Zinnias on my deck, collage and oil pastels. Underneath the layers of glue and hand painted paper is the television schedule from the newspaper. That little bit of a Pandemic Past-time reference got covered up. Whoops. Can you find the paper towels I use to blot my watercolor brushes? Or the glossy advertisements for patio and landscaping companies? ‘Safer at home in the suburbs’ – maybe that should be the title. Try collage as a ‘way in’ to your artistic subconscious.
I have found it difficult to draw during this fourth month of staying at home, so I started painting rocks in June instead. Rock painting seems to require less concentration. I finally got back to my sketchbook today thanks to Fleur, my old froggy friend. In this drawing, Fleur the Frog looks at a painted rock featuring her portrait. An explanation of sorts is required. When I used to blog book reviews in my former life as a librarian, I recruited Fleur, an area frog from the local swamp, to ‘write’ for the blog. It gave me a break from the task. She reappeared on one of my recent painted rocks. Then, as is her rather ‘meta/ironic?’ habit, she just popped up in this still life today (above).
Fleur appears in my art from time to time: in the monoprint from 2019 and in the original drawing which still appears as her avatar on the old library blog (above) In today’s drawing, I used a small plastic toy as a model in the still life. Thanks, Fleur, for posing. I needed the inspiration and bit of whimsy that you always bring to my work.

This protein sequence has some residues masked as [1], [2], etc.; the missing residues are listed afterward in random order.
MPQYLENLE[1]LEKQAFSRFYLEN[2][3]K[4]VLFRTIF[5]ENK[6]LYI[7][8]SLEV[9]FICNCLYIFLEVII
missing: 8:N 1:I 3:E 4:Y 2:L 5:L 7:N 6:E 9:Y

Trying new techniques while sketching only what I can see while staying at home is a good way to see my surroundings with a different point of view. Collage is a technique that for some reason takes a little less concentration than a realistic sketch. It is less bound to reality, I suppose. I included crossword puzzles from the newspaper to remind me of new activities people are doing to pass the time. You can also spot a wrapper in Chinese from a bar of soap and a photograph of Dr. Anthony Fauci, a leading infectious disease specialist in the U.S. So hints of the pandemic lurk in the collage inevitably.
With people sheltering in place at home, something had to take the place of going out to socialize, eat, work, work out and other daily activities. Cooking, doing jigsaw puzzles and gardening became really popular. I’m a terrible baker because I don’t follow directions. When I made scones, the flour in my cupboard smelled funny, so I texted a friend who said to throw it out. After digging deeper in my baking supplies, I found a small bag of flour, so I made a small batch of scones. They tasted bland and were hard, so I painted a still life of the scones in the style of a Mexican bark painting that hangs in my studio.
When the weather warmed up, I cleaned up my garden to get ready for spring planting. It has been a cold, but beautiful spring in New Jersey, but the herbs seemed to be growing already in early April.
Puzzles are really in demand. Luckily I found two in my coat closet. It turns out, I’m not a very patient puzzle person, so again, I drew the picture instead of sorting the pieces the first day. A month after this painting, the puzzle is only half done!